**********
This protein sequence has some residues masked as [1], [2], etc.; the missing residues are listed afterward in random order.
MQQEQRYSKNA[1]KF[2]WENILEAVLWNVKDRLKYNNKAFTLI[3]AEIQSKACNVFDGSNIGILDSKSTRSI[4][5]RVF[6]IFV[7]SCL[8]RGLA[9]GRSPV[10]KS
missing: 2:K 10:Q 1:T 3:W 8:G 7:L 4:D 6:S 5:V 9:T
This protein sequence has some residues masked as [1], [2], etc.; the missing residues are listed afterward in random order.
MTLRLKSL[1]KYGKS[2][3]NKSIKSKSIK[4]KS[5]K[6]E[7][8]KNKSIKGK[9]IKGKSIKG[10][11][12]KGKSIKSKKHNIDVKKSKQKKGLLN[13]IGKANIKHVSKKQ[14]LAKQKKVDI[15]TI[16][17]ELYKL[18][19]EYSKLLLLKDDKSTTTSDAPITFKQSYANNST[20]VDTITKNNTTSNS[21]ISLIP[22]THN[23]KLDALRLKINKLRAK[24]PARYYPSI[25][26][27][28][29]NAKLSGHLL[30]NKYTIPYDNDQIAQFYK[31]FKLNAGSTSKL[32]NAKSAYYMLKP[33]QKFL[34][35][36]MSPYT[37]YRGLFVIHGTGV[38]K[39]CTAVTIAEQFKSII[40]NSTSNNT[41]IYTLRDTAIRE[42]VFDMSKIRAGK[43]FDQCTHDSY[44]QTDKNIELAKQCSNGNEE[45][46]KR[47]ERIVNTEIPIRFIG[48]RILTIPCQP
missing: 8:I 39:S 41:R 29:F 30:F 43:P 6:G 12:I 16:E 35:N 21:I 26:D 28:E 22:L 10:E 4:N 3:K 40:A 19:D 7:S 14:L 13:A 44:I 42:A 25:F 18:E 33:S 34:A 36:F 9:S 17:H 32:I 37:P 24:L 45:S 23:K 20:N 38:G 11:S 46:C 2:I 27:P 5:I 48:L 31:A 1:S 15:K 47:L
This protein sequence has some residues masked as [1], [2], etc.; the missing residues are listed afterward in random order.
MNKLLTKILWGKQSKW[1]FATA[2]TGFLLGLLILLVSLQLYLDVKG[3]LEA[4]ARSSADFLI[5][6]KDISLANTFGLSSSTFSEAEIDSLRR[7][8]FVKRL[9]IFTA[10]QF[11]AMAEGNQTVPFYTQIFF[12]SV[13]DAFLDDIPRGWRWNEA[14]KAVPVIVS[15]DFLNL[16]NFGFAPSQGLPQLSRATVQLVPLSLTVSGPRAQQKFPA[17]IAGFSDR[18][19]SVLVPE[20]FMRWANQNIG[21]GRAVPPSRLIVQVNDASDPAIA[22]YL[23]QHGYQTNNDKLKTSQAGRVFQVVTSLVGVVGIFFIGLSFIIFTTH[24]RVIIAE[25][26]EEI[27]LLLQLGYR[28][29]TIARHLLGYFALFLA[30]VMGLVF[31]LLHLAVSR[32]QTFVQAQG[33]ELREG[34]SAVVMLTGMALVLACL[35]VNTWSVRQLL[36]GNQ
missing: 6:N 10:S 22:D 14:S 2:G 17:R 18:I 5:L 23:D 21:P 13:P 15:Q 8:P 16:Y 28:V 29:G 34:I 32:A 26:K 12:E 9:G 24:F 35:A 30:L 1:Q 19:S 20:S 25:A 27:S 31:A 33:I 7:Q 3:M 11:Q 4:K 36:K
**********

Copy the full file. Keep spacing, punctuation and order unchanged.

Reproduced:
This protein sequence has some residues masked as [1], [2], etc.; the missing residues are listed afterward in random order.
MQQEQRYSKNA[1]KF[2]WENILEAVLWNVKDRLKYNNKAFTLI[3]AEIQSKACNVFDGSNIGILDSKSTRSI[4][5]RVF[6]IFV[7]SCL[8]RGLA[9]GRSPV[10]KS
missing: 2:K 10:Q 1:T 3:W 8:G 7:L 4:D 6:S 5:V 9:T
This protein sequence has some residues masked as [1], [2], etc.; the missing residues are listed afterward in random order.
MTLRLKSL[1]KYGKS[2][3]NKSIKSKSIK[4]KS[5]K[6]E[7][8]KNKSIKGK[9]IKGKSIKG[10][11][12]KGKSIKSKKHNIDVKKSKQKKGLLN[13]IGKANIKHVSKKQ[14]LAKQKKVDI[15]TI[16][17]ELYKL[18][19]EYSKLLLLKDDKSTTTSDAPITFKQSYANNST[20]VDTITKNNTTSNS[21]ISLIP[22]THN[23]KLDALRLKINKLRAK[24]PARYYPSI[25][26][27][28][29]NAKLSGHLL[30]NKYTIPYDNDQIAQFYK[31]FKLNAGSTSKL[32]NAKSAYYMLKP[33]QKFL[34][35][36]MSPYT[37]YRGLFVIHGTGV[38]K[39]CTAVTIAEQFKSII[40]NSTSNNT[41]IYTLRDTAIRE[42]VFDMSKIRAGK[43]FDQCTHDSY[44]QTDKNIELAKQCSNGNEE[45][46]KR[47]ERIVNTEIPIRFIG[48]RILTIPCQP
missing: 8:I 39:S 41:R 29:F 30:F 43:P 6:G 12:I 16:E 35:N 21:I 26:D 28:E 22:L 10:E 4:N 3:K 40:A 19:D 7:S 14:L 13:A 44:I 42:A 25:F 18:E 33:S 34:A 36:F 9:S 17:H 32:I 37:P 24:L 45:S 23:K 20:N 38:G 11:S 46:C 2:I 27:P 5:I 48:L 31:A 1:S 15:K 47:L
This protein sequence has some residues masked as [1], [2], etc.; the missing residues are listed afterward in random order.
MNKLLTKILWGKQSKW[1]FATA[2]TGFLLGLLILLVSLQLYLDVKG[3]LEA[4]ARSSADFLI[5][6]KDISLANTFGLSSSTFSEAEIDSLRR[7][8]FVKRL[9]IFTA[10]QF[11]AMAEGNQTVPFYTQIFF[12]SV[13]DAFLDDIPRGWRWNEA[14]KAVPVIVS[15]DFLNL[16]NFGFAPSQGLPQLSRATVQLVPLSLTVSGPRAQQKFPA[17]IAGFSDR[18][19]SVLVPE[20]FMRWANQNIG[21]GRAVPPSRLIVQVNDASDPAIA[22]YL[23]QHGYQTNNDKLKTSQAGRVFQVVTSLVGVVGIFFIGLSFIIFTTH[24]RVIIAE[25][26]EEI[27]LLLQLGYR[28][29]TIARHLLGYFALFLA[30]VMGLVF[31]LLHLAVSR[32]QTFVQAQG[33]ELREG[34]SAVVMLTGMALVLACL[35]VNTWSVRQLL[36]GNQ
missing: 6:N 10:S 22:D 14:S 2:G 17:R 18:I 5:L 23:D 21:P 13:P 15:Q 8:P 16:Y 28:V 29:G 34:I 32:A 26:K 12:E 9:G 24:F 35:A 30:L 1:Q 19:S 20:S 25:A 27:S 31:A 33:I 7:Q 3:M 11:Q 4:K 36:K